Emmett R. Dunn, an early 20th century herpetologist, described the animals found in the mid-montane rainforests of El Valle de Anton in the Coclé Province of Panama as a subspecies of Atelopus varius (Holotype: MCZ 16018, Harvard University, Massachusetts). In 1940, Dunn reported the same animals to be found near Cerro Campana, in the Panama province, a range extension of 40 miles. Jay Savage, in 1972, performed extensive systematic work on the Atelopus of Costa Rica and western Panama in which maintaining the golden frog as a sub-species within the A. varius-complex was suggested. A group of biochemists later isolated unique neurosensitive tetrodotoxins in the golden frog: zetekitoxin AB and zetekitoxin C (Brown, et al, 1977). The presence of these unique tetrodotoxins has been used as evidence for distinguishing one species from another and, in part, has resulted in the elevation of Atelopus zeteki to full species status.
An account on Central American Atelopus that included A. zeteki was completed by Miller, who made some observations and notes on spatial interspersal patterns and provided a non-technical census in a remote population of golden frogs (1987).
In addition to vocalizing, golden frogs communicate through the use of semaphores, a hand-waving phenomonon. Erik Lindquist (1995) compared bioacoustics of two known call types given by A. zeteki using audiospectrograms and waveforms, and along with Thomas Hetherington, offered insight that A. zeteki might be a different species from the similar A. varius-complex due to differences in call-frequency, temporal structure, and the unique semaphoring behavior (1996; 1998).
Since its inception, Project Golden Frog/Proyecto Rana Dorada (PGF/PRD) has continued to be committed to filling in the gaps in our knowledge of the natural history of this and similar species. Field studies performed by PGF/PRD personnel prior to any collection of wild specimens allowed for the best possible management of the species in captivity, which resulted in the Panamanian Golden Frog, Atelopus zeteki, Husbandry Manual (Poole, 2006). Population genetic assessments allowed PGF/PRD to help identify and divide all A. zeteki into Evolutionarily Siginificant Units (ESU) (Zippel, et al, 2007), which was further distinguished between A. zeteki and visibly-similar "golden frogs" of A. varius by Richards and Knowles (2007). Research into the dispersal of male and juvenile frogs at night took place using glow-in-the-dark powder, discovering that male golden frogs climb higher and move farther than juvenile frogs (Lindquist, et al, 2007).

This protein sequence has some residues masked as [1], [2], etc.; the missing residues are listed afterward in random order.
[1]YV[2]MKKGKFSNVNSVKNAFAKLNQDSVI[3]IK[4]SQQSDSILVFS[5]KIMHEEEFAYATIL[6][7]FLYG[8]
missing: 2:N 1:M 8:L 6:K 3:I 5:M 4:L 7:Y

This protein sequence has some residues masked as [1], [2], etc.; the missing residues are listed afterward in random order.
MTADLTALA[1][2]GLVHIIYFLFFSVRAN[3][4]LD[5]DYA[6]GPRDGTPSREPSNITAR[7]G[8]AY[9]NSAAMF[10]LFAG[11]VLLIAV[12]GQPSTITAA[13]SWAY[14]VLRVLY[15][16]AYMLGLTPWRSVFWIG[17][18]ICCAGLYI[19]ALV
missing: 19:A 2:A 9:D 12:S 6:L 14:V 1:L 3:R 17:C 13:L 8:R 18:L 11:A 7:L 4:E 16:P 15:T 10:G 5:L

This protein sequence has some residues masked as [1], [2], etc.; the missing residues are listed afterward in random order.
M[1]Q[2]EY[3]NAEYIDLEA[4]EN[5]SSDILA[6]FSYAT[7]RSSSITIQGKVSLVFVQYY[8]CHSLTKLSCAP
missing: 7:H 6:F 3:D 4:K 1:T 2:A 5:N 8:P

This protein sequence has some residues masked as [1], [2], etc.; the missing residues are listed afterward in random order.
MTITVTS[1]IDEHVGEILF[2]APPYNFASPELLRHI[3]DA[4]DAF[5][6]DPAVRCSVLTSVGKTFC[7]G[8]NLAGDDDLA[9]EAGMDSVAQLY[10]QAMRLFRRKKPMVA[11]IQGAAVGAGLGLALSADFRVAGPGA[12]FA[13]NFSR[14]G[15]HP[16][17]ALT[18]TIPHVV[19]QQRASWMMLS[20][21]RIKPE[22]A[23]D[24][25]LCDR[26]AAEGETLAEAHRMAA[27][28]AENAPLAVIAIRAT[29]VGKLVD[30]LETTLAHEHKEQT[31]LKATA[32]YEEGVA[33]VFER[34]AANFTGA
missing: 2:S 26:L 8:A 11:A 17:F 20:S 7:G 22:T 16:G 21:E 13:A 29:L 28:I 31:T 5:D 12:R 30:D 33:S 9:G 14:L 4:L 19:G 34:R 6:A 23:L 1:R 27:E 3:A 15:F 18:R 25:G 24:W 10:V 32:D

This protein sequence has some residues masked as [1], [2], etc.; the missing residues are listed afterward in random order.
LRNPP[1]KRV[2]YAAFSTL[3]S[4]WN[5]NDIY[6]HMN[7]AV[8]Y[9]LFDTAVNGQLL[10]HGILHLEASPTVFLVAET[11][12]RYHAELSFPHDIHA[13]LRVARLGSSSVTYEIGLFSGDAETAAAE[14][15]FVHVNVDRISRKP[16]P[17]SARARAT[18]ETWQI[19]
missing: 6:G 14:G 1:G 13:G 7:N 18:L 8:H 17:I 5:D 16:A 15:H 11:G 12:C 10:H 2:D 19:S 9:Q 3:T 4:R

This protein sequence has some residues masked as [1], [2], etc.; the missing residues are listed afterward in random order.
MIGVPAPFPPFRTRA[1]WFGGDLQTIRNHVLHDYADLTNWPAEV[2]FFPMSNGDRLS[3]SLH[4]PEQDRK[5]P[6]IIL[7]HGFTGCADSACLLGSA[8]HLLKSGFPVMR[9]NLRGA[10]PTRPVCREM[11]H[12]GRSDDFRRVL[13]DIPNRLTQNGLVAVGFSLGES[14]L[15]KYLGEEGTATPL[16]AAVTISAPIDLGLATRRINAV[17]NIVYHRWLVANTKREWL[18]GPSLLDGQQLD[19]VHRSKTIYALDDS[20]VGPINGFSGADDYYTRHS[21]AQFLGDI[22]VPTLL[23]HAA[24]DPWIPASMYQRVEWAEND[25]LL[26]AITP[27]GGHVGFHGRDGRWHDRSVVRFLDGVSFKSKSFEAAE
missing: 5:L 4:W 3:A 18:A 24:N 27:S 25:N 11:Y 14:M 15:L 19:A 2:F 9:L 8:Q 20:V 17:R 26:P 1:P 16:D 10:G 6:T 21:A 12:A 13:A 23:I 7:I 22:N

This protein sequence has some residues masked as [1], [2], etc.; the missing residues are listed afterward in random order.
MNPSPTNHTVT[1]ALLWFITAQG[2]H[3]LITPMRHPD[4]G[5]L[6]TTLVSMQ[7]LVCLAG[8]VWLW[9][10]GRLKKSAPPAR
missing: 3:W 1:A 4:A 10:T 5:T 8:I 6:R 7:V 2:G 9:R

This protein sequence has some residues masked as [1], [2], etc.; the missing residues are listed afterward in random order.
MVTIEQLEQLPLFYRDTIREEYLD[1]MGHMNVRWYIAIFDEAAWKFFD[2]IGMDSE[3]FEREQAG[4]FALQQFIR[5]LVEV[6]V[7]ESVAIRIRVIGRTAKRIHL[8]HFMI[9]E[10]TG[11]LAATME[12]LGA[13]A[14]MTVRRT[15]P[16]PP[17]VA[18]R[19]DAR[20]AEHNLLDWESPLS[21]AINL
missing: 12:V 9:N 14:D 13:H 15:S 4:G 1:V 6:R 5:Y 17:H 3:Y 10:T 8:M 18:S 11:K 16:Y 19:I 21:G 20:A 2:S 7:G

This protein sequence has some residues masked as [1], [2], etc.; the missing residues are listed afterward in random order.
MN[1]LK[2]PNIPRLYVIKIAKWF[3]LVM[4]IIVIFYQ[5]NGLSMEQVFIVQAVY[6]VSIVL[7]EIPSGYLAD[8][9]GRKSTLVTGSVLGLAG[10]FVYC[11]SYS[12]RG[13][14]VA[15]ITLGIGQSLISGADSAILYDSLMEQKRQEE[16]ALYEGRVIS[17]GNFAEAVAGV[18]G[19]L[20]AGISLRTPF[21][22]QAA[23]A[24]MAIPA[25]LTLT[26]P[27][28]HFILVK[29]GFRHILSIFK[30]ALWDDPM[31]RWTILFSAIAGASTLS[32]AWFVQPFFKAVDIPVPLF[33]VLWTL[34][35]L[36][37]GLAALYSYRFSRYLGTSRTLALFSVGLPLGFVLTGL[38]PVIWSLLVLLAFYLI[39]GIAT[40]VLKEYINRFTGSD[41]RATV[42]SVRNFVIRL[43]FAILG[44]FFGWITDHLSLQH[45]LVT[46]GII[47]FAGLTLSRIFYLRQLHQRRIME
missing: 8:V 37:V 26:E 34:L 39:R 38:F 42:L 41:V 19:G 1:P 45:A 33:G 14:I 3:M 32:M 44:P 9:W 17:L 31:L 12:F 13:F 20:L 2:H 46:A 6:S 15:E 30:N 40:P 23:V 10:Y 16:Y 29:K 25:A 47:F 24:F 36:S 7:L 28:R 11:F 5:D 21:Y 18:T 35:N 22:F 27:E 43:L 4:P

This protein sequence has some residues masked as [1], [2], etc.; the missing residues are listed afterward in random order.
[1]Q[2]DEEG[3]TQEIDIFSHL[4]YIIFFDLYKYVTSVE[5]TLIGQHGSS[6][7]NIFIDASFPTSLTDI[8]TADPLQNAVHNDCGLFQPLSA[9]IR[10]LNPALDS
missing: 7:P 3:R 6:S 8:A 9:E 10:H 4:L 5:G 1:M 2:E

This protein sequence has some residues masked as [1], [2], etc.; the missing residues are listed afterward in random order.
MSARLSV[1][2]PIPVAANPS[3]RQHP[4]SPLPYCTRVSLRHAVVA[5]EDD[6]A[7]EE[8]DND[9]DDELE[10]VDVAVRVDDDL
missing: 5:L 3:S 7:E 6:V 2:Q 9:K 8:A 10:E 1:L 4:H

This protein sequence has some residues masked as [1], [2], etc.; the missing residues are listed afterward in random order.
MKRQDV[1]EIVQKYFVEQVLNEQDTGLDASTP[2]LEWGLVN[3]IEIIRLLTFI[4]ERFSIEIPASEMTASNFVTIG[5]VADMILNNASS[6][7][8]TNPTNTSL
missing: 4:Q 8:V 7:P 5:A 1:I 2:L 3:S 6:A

Many of the current projects supported by PGF/PRD seek to answer questions about the impacts of the amphibian chytrid fungus (Batrachochytrium dendrobatidis; B.d.) on Atelopusand species worldwide, as well as focusing on species preservation by advancing technologies such as artificial reproduction (ART), gamete cryopreservation, and cell banking.
And finally, if golden frogs are truly extinct in the wild as predicted, it will require an array of projects to hopefully return golden frogs to the wilds of Panama in the future. Habitat preservation must be of the highest priority. Field surveys for the species must be performed to validate the species wild status, and a captive breeding colony in Panama is established as a disease-free pre-release site (PGF/PRD POD - LINK to EVACC page). And finally, ongoing refinements to animal husbandry, health, and reproductive methods for the captive population allow us to provide the highest level of animal care to the golden treasures entrusted to PGF/PRD.